Reported Sex Abuse In Prisons Spiked 11 Percent In Two Years


Incidents of sexual abuse in United States prisons increased by 11 percent from 2009 to 2011, according to a report from the Department of Justice. Al Jazeera America reports that 8,763 cases arose in 2011, up 359 from the year before and nearly 1,000 from 2009. It is unclear whether this spike occurred due to an increase in sex abuse, due to improved reporting of incidents, or to a combination of the two.

Nearly half of the incidents involved prison staff members committing “sexual misconduct,” a broad term which captures sexual harassment as well as sexual relationships between prisoners and prison staff. Sexual relationships between inmates and corrections officers are illegal.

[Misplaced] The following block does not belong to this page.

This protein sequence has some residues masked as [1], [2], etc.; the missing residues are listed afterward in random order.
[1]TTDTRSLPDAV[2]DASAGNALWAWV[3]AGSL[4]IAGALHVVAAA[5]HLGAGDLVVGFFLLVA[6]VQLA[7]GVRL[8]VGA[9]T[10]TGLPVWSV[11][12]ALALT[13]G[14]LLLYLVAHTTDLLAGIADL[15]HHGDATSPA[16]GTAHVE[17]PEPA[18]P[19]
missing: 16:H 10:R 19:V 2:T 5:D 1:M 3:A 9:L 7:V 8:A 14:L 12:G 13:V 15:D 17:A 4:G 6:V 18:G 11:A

Congress passed the Prison Rape Elimination Act in 2003 to more effectively track sexual abuse. However, a culture of harassment, assault, and rape persists in many prisons. A separate Justice Department Report found that at least a third of one Alabama prison’s employees had sex with an inmate. “They live in a sexualized environment with repeated and open sexual behavior including: abusive sexual contact between staff and prisoners, sexualized activity, including a strip show condoned by staff,” the report said.

Female prisoners face a larger risk of being sexually assaulted nationwide. While they make up just seven percent of the federal and state prison population, 33 percent of sexual abuse between staff and inmates included a female prisoner from 2009 to 2011. In cases between just inmates, 22 percent involved a woman.